TABLE 3 ______________________________________ TENSILE DATA ON MELTBLOWN VECTRA B-900 FIBERS Tensile Tensile Fiber diam. Strength Modulus (.mu.m) Draw Ratio (kpsi) (Mpsi) ______________________________________ 132 7.7 81 10.0 127 8.4 88 9.1 109 11.4 82 15.0 102 13.0 111 12.8 81 20.6 115 10.2 81 20.6 114 15.0 76 23.4 153 16.4 64 33.0 155 23.6 ______________________________________EXAMPLE 3
Example 2 was repeated at melt temperatures of 610.degree.-700.degree. F., but with primary air temperatures ranging up to 680.degree. F. and increased flow rates up to 18 scfm/inch of spinneret length to obtain fibers with diameters ranging from 5 to 120 .mu.m in diameter. The tensile strength and tensile modulus was measured as before on a large number of fibers as produced and after annealing for 24 hours at 480.degree. F. in air. The results after subjecting the data to analysis are shown graphically in FIGS. 1 and 2 and show a marked increase in fiber strength and modulus with increasing attenuation or draw ratio and after annealing, especially for fiber diameters of about 20 .mu.m and below. Differential scanning calorimetry analyses were run on different lots of the fibers having different ranges of diameters. The results in Table 4 show a marked increase in peak endotherm resulting from increased crystallinity with annealing.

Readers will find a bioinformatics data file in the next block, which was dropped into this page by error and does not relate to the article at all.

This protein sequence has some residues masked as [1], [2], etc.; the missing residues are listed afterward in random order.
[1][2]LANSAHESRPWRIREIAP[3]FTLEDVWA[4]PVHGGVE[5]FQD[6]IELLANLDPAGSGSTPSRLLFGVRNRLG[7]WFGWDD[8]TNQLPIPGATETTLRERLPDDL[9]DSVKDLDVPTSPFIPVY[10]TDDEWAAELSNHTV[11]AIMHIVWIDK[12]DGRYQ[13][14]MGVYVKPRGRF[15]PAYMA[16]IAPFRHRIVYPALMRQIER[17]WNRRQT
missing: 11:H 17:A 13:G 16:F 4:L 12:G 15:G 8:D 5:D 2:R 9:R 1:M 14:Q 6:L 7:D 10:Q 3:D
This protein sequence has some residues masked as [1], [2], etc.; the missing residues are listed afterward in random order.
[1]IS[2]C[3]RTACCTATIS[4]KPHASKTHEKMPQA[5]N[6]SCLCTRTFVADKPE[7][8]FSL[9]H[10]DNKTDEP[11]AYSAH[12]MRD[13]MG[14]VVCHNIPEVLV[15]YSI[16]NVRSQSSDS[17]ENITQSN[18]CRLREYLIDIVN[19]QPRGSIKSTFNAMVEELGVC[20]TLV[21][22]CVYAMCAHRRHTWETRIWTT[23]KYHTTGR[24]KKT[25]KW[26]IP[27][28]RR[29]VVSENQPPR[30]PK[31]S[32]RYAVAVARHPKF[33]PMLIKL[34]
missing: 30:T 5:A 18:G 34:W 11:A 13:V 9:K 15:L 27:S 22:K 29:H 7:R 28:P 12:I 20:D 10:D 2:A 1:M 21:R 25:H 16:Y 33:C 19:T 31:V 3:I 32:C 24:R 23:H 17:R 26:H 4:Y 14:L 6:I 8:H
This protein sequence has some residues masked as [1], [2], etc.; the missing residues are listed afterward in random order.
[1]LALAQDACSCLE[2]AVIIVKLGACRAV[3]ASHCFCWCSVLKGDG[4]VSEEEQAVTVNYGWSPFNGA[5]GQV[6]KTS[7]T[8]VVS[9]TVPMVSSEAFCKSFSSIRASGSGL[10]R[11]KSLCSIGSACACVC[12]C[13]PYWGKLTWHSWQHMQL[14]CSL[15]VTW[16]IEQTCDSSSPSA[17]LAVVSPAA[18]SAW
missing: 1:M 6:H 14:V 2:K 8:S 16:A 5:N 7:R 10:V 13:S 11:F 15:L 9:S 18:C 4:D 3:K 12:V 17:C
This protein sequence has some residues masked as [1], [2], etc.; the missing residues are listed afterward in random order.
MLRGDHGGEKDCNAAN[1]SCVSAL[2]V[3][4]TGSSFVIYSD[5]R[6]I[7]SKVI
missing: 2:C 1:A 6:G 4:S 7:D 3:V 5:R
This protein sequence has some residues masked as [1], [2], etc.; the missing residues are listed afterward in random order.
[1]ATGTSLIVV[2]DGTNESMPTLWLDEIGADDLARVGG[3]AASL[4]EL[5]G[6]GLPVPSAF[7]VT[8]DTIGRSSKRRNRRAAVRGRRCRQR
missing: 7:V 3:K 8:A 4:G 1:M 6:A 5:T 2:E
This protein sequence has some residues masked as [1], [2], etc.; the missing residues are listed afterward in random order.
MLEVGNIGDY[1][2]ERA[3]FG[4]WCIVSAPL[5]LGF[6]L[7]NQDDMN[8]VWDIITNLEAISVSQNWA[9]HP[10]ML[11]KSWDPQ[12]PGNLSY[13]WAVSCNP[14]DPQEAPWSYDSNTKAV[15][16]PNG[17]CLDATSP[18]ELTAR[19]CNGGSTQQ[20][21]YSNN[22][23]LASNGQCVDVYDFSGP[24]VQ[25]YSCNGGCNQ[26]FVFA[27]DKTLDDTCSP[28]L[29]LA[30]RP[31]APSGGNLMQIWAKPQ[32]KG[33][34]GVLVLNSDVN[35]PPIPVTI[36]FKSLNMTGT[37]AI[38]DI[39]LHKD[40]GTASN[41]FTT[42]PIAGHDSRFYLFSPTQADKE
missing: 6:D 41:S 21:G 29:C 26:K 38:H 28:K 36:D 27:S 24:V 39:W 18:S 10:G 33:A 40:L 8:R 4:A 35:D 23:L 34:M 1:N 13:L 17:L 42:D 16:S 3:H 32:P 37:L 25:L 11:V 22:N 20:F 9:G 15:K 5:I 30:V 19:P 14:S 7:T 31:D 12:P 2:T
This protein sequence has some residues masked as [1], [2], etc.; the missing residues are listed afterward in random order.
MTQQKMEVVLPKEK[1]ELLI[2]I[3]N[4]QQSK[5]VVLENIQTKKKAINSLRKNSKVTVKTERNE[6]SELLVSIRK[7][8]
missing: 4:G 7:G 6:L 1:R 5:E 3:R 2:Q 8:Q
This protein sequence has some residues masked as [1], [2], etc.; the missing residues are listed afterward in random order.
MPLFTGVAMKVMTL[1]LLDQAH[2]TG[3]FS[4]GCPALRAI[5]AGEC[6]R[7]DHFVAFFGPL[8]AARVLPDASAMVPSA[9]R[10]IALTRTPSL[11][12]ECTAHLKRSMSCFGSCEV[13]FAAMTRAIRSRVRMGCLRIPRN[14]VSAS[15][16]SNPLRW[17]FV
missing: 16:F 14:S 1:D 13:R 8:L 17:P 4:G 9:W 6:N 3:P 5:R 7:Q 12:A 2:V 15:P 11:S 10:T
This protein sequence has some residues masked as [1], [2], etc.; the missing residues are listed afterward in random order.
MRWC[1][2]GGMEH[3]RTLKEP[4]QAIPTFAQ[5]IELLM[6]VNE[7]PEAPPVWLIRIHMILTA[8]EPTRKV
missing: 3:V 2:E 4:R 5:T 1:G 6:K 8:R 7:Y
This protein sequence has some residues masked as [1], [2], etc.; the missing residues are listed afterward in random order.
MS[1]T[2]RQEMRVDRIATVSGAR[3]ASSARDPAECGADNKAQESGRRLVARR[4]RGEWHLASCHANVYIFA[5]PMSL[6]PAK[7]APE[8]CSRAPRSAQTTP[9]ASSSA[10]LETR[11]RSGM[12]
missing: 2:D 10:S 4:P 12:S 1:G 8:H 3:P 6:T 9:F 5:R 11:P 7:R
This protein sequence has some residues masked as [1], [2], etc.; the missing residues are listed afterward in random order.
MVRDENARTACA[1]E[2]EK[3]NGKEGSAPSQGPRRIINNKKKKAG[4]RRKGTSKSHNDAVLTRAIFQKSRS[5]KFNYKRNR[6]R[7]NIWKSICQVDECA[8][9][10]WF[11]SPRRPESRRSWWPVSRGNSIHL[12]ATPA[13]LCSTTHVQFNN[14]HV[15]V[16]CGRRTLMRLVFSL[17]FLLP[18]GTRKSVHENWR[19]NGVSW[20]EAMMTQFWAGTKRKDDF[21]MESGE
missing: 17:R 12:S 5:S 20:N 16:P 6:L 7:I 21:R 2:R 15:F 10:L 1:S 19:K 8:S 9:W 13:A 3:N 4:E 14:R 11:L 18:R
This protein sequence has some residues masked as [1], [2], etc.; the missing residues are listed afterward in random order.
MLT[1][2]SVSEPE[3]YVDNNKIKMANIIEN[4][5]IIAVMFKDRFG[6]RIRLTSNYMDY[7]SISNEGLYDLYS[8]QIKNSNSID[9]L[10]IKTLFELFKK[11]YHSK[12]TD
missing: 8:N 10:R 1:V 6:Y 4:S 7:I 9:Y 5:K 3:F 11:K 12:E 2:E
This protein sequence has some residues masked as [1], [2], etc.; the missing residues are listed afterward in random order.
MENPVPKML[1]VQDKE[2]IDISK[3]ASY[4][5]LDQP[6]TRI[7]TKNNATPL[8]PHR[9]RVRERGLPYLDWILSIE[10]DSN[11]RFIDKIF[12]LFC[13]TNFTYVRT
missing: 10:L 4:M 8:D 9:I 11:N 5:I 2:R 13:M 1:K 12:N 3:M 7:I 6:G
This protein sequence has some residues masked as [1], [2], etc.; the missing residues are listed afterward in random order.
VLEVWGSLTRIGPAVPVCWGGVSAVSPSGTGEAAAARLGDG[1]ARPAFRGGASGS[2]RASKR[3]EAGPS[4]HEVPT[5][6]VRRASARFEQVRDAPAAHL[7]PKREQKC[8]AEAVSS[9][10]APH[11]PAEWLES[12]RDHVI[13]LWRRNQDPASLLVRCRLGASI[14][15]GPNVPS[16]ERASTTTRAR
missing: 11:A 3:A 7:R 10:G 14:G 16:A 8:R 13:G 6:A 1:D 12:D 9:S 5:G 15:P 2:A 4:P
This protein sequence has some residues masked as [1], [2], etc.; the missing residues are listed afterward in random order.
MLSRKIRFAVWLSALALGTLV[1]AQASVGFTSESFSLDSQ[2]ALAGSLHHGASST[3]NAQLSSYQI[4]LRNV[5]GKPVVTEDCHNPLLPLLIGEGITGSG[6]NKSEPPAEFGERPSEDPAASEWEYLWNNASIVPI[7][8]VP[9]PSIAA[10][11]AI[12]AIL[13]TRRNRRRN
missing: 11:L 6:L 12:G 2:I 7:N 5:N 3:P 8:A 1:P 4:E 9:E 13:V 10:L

TABLE 4 ______________________________________ DSC DATA ON MELTBLOWN VECTRA B-900 FIBERS Fiber Peak Diameter Annealing Temperature Enthalpy Range (.mu.m) Conditions (.degree.C.) (cal/g) ______________________________________ 80-120 None 281 0.1 80-120 24 hr/480.degree. F. 304 1.6 25-50 None 280 0.2 25-50 24 hr/480.degree. F. 289 1.4 5-15 None 280 0.1 5-15 24 hr/480.degree. F. 299 1.3 ______________________________________
1. A nonwoven web formed of meltblown microfibers consisting essentially of a liquid crystalline polyester polymer which comprises a wholly aromatic polyester amide wherein the polyester moieties are derived from p, p' biphenol, p-hydroxybenzoic acid and terephthalic acid.
2. A nonwoven web according to claim 1 wherein said meltblown microfibers have a diameter of less than 150 micrometers.
3. A nonwoven web according to claim 1 wherein said meltblown microfibers have a diameter of less than 20 micrometers.
4. A nonwoven web according to claim 1 wherein said meltblown microfibers are in the annealed state.
5. A nonwoven web formed of meltblown microfibers consisting essentially of a liquid crystalline polyester polymer which comprises a wholly aromatic polyester amide of 2-hydroxynaphthoic acid, p-aminophenol and terephthalic acid.